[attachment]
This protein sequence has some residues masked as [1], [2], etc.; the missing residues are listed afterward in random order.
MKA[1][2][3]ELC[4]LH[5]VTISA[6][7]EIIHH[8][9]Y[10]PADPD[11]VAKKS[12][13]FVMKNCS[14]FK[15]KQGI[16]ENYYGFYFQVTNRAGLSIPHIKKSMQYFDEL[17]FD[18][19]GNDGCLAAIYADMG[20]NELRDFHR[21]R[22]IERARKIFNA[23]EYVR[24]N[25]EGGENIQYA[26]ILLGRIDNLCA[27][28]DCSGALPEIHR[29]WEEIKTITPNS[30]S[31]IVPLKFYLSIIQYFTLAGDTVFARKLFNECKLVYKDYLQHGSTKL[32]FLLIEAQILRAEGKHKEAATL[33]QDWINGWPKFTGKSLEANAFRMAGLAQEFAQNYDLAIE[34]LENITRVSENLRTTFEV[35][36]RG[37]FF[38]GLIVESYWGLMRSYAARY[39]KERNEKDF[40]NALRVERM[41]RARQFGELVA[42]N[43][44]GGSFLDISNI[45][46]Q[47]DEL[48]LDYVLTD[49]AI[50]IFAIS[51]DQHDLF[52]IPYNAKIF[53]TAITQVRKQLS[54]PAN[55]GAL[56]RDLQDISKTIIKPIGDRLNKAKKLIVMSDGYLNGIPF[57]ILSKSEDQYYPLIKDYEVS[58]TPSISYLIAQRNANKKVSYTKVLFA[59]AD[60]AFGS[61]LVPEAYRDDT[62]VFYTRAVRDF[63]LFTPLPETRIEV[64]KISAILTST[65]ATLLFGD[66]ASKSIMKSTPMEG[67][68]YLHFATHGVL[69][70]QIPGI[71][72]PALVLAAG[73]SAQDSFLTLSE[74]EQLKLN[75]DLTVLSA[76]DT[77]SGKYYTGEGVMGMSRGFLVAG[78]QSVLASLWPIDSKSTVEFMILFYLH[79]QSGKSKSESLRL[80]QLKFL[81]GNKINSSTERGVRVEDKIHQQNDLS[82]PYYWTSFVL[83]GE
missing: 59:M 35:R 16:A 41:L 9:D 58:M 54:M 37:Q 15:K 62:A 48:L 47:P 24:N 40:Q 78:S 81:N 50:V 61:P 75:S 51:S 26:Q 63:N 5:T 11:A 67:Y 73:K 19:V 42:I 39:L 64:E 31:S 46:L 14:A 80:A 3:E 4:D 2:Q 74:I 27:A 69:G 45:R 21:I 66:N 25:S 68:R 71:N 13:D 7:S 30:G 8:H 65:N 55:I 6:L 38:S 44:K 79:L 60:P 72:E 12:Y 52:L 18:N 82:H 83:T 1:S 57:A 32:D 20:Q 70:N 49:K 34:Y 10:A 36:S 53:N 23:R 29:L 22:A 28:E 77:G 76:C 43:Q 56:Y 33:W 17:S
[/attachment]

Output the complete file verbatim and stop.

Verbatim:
This protein sequence has some residues masked as [1], [2], etc.; the missing residues are listed afterward in random order.
MKA[1][2][3]ELC[4]LH[5]VTISA[6][7]EIIHH[8][9]Y[10]PADPD[11]VAKKS[12][13]FVMKNCS[14]FK[15]KQGI[16]ENYYGFYFQVTNRAGLSIPHIKKSMQYFDEL[17]FD[18][19]GNDGCLAAIYADMG[20]NELRDFHR[21]R[22]IERARKIFNA[23]EYVR[24]N[25]EGGENIQYA[26]ILLGRIDNLCA[27][28]DCSGALPEIHR[29]WEEIKTITPNS[30]S[31]IVPLKFYLSIIQYFTLAGDTVFARKLFNECKLVYKDYLQHGSTKL[32]FLLIEAQILRAEGKHKEAATL[33]QDWINGWPKFTGKSLEANAFRMAGLAQEFAQNYDLAIE[34]LENITRVSENLRTTFEV[35][36]RG[37]FF[38]GLIVESYWGLMRSYAARY[39]KERNEKDF[40]NALRVERM[41]RARQFGELVA[42]N[43][44]GGSFLDISNI[45][46]Q[47]DEL[48]LDYVLTD[49]AI[50]IFAIS[51]DQHDLF[52]IPYNAKIF[53]TAITQVRKQLS[54]PAN[55]GAL[56]RDLQDISKTIIKPIGDRLNKAKKLIVMSDGYLNGIPF[57]ILSKSEDQYYPLIKDYEVS[58]TPSISYLIAQRNANKKVSYTKVLFA[59]AD[60]AFGS[61]LVPEAYRDDT[62]VFYTRAVRDF[63]LFTPLPETRIEV[64]KISAILTST[65]ATLLFGD[66]ASKSIMKSTPMEG[67][68]YLHFATHGVL[69][70]QIPGI[71][72]PALVLAAG[73]SAQDSFLTLSE[74]EQLKLN[75]DLTVLSA[76]DT[77]SGKYYTGEGVMGMSRGFLVAG[78]QSVLASLWPIDSKSTVEFMILFYLH[79]QSGKSKSESLRL[80]QLKFL[81]GNKINSSTERGVRVEDKIHQQNDLS[82]PYYWTSFVL[83]GE
missing: 59:M 35:R 16:A 41:L 9:D 58:M 54:M 37:Q 15:K 62:A 48:L 47:P 24:N 40:Q 78:S 81:N 50:V 61:P 75:S 51:S 26:Q 63:N 5:T 11:A 67:Y 73:K 19:V 42:I 39:L 64:E 31:S 46:L 14:A 80:A 3:E 4:D 2:Q 74:I 27:A 69:G 45:R 21:I 66:N 25:S 68:R 71:N 13:D 7:S 30:G 8:H 65:N 55:I 6:L 38:S 44:K 79:L 60:P 72:E 12:Y 52:L 18:N 82:H 83:T 1:S 57:A 32:D 20:Q 70:N 49:K 34:Y 10:A 36:S 53:N 23:R 29:L 22:A 28:E 77:G 76:C 43:Q 56:Y 33:W 17:S